Wlliam Gilmore Simms
The Letters of William Gilmore Simms. Vol. 6, Supplement >> 139b Benjamin F. Griffin >> Page 52

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Page 52

Correspondence | U of South Carolina P | 2012
Transcription 52 THE SIMMS LETTERS
of its kindred works, as I happen to know them well, I know how to despise them. I am glad that Mrs. G. is sufficiently bold to see the truth, even through that thick veil of veneration, which, in the South, our people are too apt to cast over the real character of what is distant. Here, we venerate any thing that is not known. By a joint & corresponsive action, we may soon strip these miserable jays of their borrowed plumage.-6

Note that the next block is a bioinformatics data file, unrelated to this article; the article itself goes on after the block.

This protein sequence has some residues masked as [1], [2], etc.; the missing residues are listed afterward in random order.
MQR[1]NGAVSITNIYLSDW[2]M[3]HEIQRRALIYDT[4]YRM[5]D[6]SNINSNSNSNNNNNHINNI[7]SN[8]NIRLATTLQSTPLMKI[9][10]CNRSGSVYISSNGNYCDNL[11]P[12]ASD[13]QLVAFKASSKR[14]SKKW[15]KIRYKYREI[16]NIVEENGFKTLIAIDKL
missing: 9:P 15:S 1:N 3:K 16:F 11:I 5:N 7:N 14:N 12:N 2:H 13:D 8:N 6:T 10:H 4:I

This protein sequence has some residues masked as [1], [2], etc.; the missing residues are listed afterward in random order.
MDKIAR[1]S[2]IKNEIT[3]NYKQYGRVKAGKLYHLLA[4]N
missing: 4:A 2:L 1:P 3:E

book and join the jokes with twaddle and read it as to read said gossip—weak as skimmed milk. He [Lewis Gaylord Clark] has not inherited his brother's [Willis Gaylord Clark's) mantle. He is no gentleman. He is low."'In an editorial entitled "Southern Literature" published in the June 1842 number of the Family Companion, II, (1801-181, Mrs. Griffin writes: "Neither of the above words are of new coinage; though it is only of late years that they seem to have had any significant meaning, in the relative position in which they are placed at the head of this article. Scarce a lustrum has elapsed since they were regarded as unmeaning sounds; and one might search the magazines from beginning to end and find no such term. But of late a meaning has been attached to it of dire import, and it is not unfrequently that we see 'southern literature' condemned as a heresy which is destined to work incalculable injury to the cause of letters, and to retard the diffusion of literary taste among the people: it is made synonymous with sectional literature, and held to be strictly antagonistical to the vaunted 'National Republic of Letters.' A portion of the press, in certain quarters, endeavor to attach to it all the pernicious consequences of sectional feeling and prejudice, which in their wide-spreading, all-embracing policy is so strongly to be deprecated and avoided in our land of republican principles. Another portion of the literary press, more politic, but less candid, affect not yet to have made the discovery, and carefully avoid the slightest notice of any other literature than that which emanates from the 'great republic of letters,' i. e., from their own particular clique." She considers the objects of both portions of the press the same: "one would prejudice the unreflecting by the parade of patriotic sentiments and false doctrines; the other would seek to hold its place by affecting a contemptuous disregard for all literary enterprises which may presume to contend with them for a share of public patronage. Having long enjoyed the undivided support of all sections, and becoming pampered and inordinately vain, they regard themselves as above competition, and seek, by unblushing effrontery and the employment of all manner of ad captandum devices, to supersede all others, whatever their claims or merit." Though Mrs. Griffin disclaims advocacy of "sectional prejudice," she does "approve of sectional literature.""We believe the soul of any literature is its local inspiration—its sectionality. . we cannot but esteem literature as enhanced by its local character. . . . We believe the South is destined to take the lead in the formation of what may be properly termed, a national literature. . . . We glory in the thought that we have the germ—and a vigorous one it is, too—of a domestic literature, and that the spirit is abroad in the land that will sustain it. . . . We would not be thought to entertain sectional prejudices, such as are attributed to all who manifest any degree of respect for the genius and talent of our own section. We harbor no such prejudices. We have the highest appreciation of talent wherever it is found. None can feel a greater deference for the literature of the north than ourselves, and in the degree that it is purely northern, in tone and spirit, untainted by foreign bias, do we esteem it worthy our admiration. We desire to see northerners